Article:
Effect of supplementing or treating Eragrostis curvula hay with urea or nitrate on its digestibility and in vitro fermentation

Author: F.A. Adejoro & A. Hassen
Year: 2017
Issue: 2
Volume: 47
Page: 168 - 177

The potential of dietary nitrate to reduce enteric methane, apart from it being a source of rumen-degradable nitrogen, has stimulated further research into its use. However, not much has been reported on its suitability in feed treatment. The objective of this study was to determine the effects of urea or nitrate and two methods of non-protein nitrogen (NPN) application (anaerobic pre-treatment versus direct supplementation) to Eragrostis curvula hay, on its in vitro fermentation. An iso-nitrogenous level of NPN (7 g nitrogen/kg feed dry matter (DM)) from either urea or calcium nitrate was used to pre-treat hay by subjecting it to 30 days’ anaerobic storage in airtight bottles, or by direct supplementation; each diet having three replicates. Hay samples were dried, milled, and evaluated for in vitro organic matter digestibility (IVOMD), and in vitro gas and methane production, while rumen fluid was analysed for pH, ammonia nitrogen and volatile fatty acids (VFAs). Compared with the untreated hay (control), under both methods of application NPN generally did not increase 48-hour gas production, but did increase the IVOMD of E. curvula hay. However, pre-treatment of E. curvula hay improved IVOMD more than supplementation. Urea inclusion enhanced digestibility more than nitrate, and the urea pre-treatment was more effective than supplementation. In contrast, nitrate inclusion significantly reduced methane production compared with urea and the control, and supplementation of nitrate was more effective in reducing methane than pre-treatment with nitrate. Pre-treatment with nitrate as supplementation increased digestibility and reduced enteric methane emission, indicating the potential of using nitrate as a hydrolytic agent in feed treatment.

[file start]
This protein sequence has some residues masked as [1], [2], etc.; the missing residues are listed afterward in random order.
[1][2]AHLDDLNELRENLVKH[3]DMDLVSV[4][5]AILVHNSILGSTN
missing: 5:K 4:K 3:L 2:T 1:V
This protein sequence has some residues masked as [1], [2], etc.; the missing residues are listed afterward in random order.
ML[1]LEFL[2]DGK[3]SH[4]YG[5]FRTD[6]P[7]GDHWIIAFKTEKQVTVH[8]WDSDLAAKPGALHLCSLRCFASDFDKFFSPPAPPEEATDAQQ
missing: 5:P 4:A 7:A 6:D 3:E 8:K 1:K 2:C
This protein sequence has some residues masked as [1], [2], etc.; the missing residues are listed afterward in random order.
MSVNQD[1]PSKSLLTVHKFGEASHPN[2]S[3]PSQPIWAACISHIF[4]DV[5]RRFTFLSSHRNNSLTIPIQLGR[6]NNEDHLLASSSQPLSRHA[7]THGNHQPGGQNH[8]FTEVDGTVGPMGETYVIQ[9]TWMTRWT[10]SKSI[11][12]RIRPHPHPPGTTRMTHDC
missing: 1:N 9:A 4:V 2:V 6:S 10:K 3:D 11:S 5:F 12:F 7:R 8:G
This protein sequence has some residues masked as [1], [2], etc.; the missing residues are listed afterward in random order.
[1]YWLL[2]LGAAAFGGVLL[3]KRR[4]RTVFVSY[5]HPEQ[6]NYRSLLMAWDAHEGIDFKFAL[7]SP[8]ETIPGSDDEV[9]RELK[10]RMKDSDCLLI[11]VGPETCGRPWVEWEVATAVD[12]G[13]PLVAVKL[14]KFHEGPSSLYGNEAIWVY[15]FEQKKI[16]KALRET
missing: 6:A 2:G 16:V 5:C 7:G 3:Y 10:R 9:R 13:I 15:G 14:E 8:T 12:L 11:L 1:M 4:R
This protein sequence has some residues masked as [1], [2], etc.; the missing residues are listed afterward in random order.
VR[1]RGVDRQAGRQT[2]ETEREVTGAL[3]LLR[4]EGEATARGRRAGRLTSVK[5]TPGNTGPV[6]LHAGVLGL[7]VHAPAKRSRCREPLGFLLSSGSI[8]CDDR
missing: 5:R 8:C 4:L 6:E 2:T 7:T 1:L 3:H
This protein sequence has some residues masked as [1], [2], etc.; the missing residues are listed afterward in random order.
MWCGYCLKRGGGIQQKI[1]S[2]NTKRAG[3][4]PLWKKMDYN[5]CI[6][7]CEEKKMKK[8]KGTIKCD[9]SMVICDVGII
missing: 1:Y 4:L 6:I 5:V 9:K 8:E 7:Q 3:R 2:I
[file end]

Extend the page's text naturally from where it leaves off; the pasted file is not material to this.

Keywords: digestibility, feed treatment, methane emission, Non-protein nitrogen, volatile fatty acids
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